There were but few decorations in the house beyond that, but Mr Hathaway noted two water colour pictures which he valued at £1 10 each. I asked my father what they depicted but unsurprisingly after 60 years he couldn’t remember. Nothing had been passed down to him. He and his siblings had received nothing from AB’s will.

By 1949, their father Jack had started a new family and whatever he had inherited from his father had gone to them. When Jack died in 1959, it was said that he died without a will and the entire estate, meagre as it was, had gone to his new wife Judy and their two children Angela and Ronald. My Dad was given his father’s briefcase. It was probably because he shared the same JWS initials as his father, which were emblazoned on the case, rather than through any sense of entitlement.

As a child, I had seen my father carry that briefcase to work for years. It was only after researching the family history that I realized that Dad had carried his father’s metaphorical baggage for a long time too. For years, he had believed that his father had not cared enough to leave his first family anything or indeed take the trouble to make a will. I grew up believing that, in modern parlance, Jack Shand had been “a deadbeat Dad.”  It wasn’t until just last month that this changed.

A lawyer contacted me to say that he found a will that Jack Shand had made back in 1946. The document showed that he had left almost everything to his second wife but had instructed that £2000 was to go to his first wife. This was no doubt inconvenient. It was unlikely that Jack had 2000 quid in cash at that stage. He had never cared much for money and spent lavishly on living well, shall we say.

To make good on that bequest, his second wife Judy would have had to sell the family home. So she did the practical thing and kept the will a secret. It gave me the greatest pleasure to tell my father that his father, while far from perfect, had indeed made provision for his children.

As someone trying to recreate the past, I felt the loss of family heirlooms more keenly than any monetary inheritance.  To hold something in my hands that AB had owned would somehow confirm my link to him. But AB died 13 years before I was born. Everything seemed to have been dispersed and the memories dissipated.  Short of travelling back in time, I would have to content myself with creating the scene in that house from Mr Hathaway’s inventory.

There are many moments of serendipity in conducting genealogical research. I have discovered family I never knew, like my great-great grandfather John Shand (AB’s father) whose existence was lost in the sands of time for various reasons. There have been discoveries of hidden assets, like the old lane from John Shand’s farm that I learnt was still in the family’s ownership (read the earlier post Long Road Home). I have also become the proud custodian of the family burial plot where John and his wife Mary are interred.  But it’s the new living family that I have met through the research that has given me the greatest pleasure.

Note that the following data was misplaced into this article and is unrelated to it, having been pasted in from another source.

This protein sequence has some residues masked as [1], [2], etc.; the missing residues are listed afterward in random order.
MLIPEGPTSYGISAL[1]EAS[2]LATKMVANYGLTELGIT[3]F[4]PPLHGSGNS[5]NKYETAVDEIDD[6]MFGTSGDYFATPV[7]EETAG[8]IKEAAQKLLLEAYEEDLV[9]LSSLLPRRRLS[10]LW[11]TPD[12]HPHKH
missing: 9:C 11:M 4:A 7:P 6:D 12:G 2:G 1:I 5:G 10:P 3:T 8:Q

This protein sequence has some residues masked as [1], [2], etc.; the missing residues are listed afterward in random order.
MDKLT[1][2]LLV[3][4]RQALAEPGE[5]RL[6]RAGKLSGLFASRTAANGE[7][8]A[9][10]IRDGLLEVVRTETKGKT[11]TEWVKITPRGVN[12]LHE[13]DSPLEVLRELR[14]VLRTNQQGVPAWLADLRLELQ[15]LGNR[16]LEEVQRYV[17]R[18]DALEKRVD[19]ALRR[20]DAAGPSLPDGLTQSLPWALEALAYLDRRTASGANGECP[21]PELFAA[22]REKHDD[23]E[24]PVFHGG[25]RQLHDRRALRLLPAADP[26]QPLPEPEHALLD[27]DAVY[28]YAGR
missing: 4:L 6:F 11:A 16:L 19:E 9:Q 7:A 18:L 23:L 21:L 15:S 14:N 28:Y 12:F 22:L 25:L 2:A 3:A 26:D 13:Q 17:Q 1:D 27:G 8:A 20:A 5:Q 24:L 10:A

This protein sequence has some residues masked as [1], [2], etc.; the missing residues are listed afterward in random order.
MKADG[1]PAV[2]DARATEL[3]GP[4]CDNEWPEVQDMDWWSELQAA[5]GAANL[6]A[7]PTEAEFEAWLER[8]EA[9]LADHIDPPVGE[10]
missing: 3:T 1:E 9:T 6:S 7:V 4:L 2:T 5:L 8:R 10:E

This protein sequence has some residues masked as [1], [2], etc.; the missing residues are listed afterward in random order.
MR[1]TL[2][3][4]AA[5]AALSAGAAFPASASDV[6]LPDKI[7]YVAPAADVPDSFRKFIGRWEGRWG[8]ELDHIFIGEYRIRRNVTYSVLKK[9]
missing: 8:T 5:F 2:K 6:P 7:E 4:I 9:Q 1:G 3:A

As part of getting to know more about AB, I contacted my second cousin Anne Stone, whom I had previously never met. Her grandmother Florence (known as Bebe) was a Shand, sister to my grandfather Jack. Bebe had married a stockbroker Wyndham Fulton Rofe. Anne’s father Alec Rofe had been one of the executors of AB’s estate.

So I called Anne several months ago to introduce myself and within minutes she was offering me something wonderful. Among AB’s possessions had been a caricature of the old man himself, rendered by none other than the celebrated Test leg spinner and artist Arthur Mailey. This delightful piece (pictured above) had been in the house at Vaucluse.

Anne’s father had asked her to pass the picture onto my uncle Alec (who shared his name with AB) but she had never got around to it. It had sat in cupboards in various homes for decades until Anne had decided to have it restored and re-framed.  She had fully intended to pass it on to Alec but sadly he passed away last year. She asked if I would like it. It should rightfully go to a Shand, she said.

So to cut a long story just a little short, this is how I came to have one item from Mr Hathaway’s inventory in my possession. He valued it at £1 10 back in 1949. Needless to say it’s priceless to me. I look at it and I am transported back to that house in Vaucluse. There’s a sense of identity and purpose, like threads waving in the breeze of time are being re-connected.